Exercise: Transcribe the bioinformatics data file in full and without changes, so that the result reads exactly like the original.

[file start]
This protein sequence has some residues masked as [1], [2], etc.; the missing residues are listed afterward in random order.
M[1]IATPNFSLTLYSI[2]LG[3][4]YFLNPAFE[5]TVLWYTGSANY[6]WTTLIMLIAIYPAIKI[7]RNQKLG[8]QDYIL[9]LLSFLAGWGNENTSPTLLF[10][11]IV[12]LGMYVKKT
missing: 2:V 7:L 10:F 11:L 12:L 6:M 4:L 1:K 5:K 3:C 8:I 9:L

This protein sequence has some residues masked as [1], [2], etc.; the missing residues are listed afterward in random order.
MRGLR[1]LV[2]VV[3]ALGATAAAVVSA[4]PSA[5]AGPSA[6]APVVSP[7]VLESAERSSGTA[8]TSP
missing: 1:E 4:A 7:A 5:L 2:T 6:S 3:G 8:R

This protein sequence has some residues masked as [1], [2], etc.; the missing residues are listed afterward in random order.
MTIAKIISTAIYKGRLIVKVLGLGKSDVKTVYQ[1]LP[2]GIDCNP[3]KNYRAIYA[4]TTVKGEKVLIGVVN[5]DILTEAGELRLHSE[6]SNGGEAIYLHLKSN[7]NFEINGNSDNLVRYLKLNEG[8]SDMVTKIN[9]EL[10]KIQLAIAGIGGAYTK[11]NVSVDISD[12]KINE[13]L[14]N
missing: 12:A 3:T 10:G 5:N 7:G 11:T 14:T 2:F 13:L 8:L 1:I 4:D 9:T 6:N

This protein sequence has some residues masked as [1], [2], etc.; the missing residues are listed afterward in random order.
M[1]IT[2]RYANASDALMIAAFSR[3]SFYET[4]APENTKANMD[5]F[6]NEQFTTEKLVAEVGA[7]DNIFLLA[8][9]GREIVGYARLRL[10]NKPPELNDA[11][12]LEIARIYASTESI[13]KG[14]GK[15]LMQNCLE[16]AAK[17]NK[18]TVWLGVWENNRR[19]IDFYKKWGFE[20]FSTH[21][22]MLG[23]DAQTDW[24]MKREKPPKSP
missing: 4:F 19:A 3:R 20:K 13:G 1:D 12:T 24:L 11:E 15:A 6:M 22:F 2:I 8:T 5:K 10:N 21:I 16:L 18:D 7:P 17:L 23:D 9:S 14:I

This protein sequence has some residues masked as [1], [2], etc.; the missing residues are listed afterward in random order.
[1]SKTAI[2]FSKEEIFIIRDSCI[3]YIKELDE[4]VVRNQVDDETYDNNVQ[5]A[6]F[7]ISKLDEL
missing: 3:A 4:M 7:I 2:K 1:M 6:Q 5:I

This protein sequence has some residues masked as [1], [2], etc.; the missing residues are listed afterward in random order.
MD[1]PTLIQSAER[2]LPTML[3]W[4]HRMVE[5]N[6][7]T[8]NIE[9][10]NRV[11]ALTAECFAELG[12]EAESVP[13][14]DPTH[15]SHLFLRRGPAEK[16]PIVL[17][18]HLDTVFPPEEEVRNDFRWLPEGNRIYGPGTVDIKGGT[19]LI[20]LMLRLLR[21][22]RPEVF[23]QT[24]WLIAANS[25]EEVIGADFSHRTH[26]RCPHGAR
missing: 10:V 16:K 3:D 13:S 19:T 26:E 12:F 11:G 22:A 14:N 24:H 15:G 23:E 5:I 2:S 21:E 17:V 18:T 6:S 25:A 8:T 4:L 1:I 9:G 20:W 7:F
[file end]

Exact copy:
This protein sequence has some residues masked as [1], [2], etc.; the missing residues are listed afterward in random order.
M[1]IATPNFSLTLYSI[2]LG[3][4]YFLNPAFE[5]TVLWYTGSANY[6]WTTLIMLIAIYPAIKI[7]RNQKLG[8]QDYIL[9]LLSFLAGWGNENTSPTLLF[10][11]IV[12]LGMYVKKT
missing: 2:V 7:L 10:F 11:L 12:L 6:M 4:L 1:K 5:K 3:C 8:I 9:L

This protein sequence has some residues masked as [1], [2], etc.; the missing residues are listed afterward in random order.
MRGLR[1]LV[2]VV[3]ALGATAAAVVSA[4]PSA[5]AGPSA[6]APVVSP[7]VLESAERSSGTA[8]TSP
missing: 1:E 4:A 7:A 5:L 2:T 6:S 3:G 8:R

This protein sequence has some residues masked as [1], [2], etc.; the missing residues are listed afterward in random order.
MTIAKIISTAIYKGRLIVKVLGLGKSDVKTVYQ[1]LP[2]GIDCNP[3]KNYRAIYA[4]TTVKGEKVLIGVVN[5]DILTEAGELRLHSE[6]SNGGEAIYLHLKSN[7]NFEINGNSDNLVRYLKLNEG[8]SDMVTKIN[9]EL[10]KIQLAIAGIGGAYTK[11]NVSVDISD[12]KINE[13]L[14]N
missing: 12:A 3:T 10:G 5:N 7:G 11:T 14:T 2:F 13:L 8:L 1:I 4:D 9:T 6:N

This protein sequence has some residues masked as [1], [2], etc.; the missing residues are listed afterward in random order.
M[1]IT[2]RYANASDALMIAAFSR[3]SFYET[4]APENTKANMD[5]F[6]NEQFTTEKLVAEVGA[7]DNIFLLA[8][9]GREIVGYARLRL[10]NKPPELNDA[11][12]LEIARIYASTESI[13]KG[14]GK[15]LMQNCLE[16]AAK[17]NK[18]TVWLGVWENNRR[19]IDFYKKWGFE[20]FSTH[21][22]MLG[23]DAQTDW[24]MKREKPPKSP
missing: 4:F 19:A 3:R 20:K 13:G 1:D 12:T 24:L 11:E 15:A 6:M 22:F 2:I 8:T 5:K 10:N 21:I 16:L 18:D 7:P 17:L 23:D 9:S 14:I

This protein sequence has some residues masked as [1], [2], etc.; the missing residues are listed afterward in random order.
[1]SKTAI[2]FSKEEIFIIRDSCI[3]YIKELDE[4]VVRNQVDDETYDNNVQ[5]A[6]F[7]ISKLDEL
missing: 3:A 4:M 7:I 2:K 1:M 6:Q 5:I

This protein sequence has some residues masked as [1], [2], etc.; the missing residues are listed afterward in random order.
MD[1]PTLIQSAER[2]LPTML[3]W[4]HRMVE[5]N[6][7]T[8]NIE[9][10]NRV[11]ALTAECFAELG[12]EAESVP[13][14]DPTH[15]SHLFLRRGPAEK[16]PIVL[17][18]HLDTVFPPEEEVRNDFRWLPEGNRIYGPGTVDIKGGT[19]LI[20]LMLRLLR[21][22]RPEVF[23]QT[24]WLIAANS[25]EEVIGADFSHRTH[26]RCPHGAR
missing: 10:V 16:K 3:D 13:S 19:T 26:E 12:F 11:G 22:A 14:N 24:H 15:G 23:E 5:I 2:S 21:E 17:V 18:T 6:S 25:A 8:T 4:L 1:I 9:G 20:W 7:F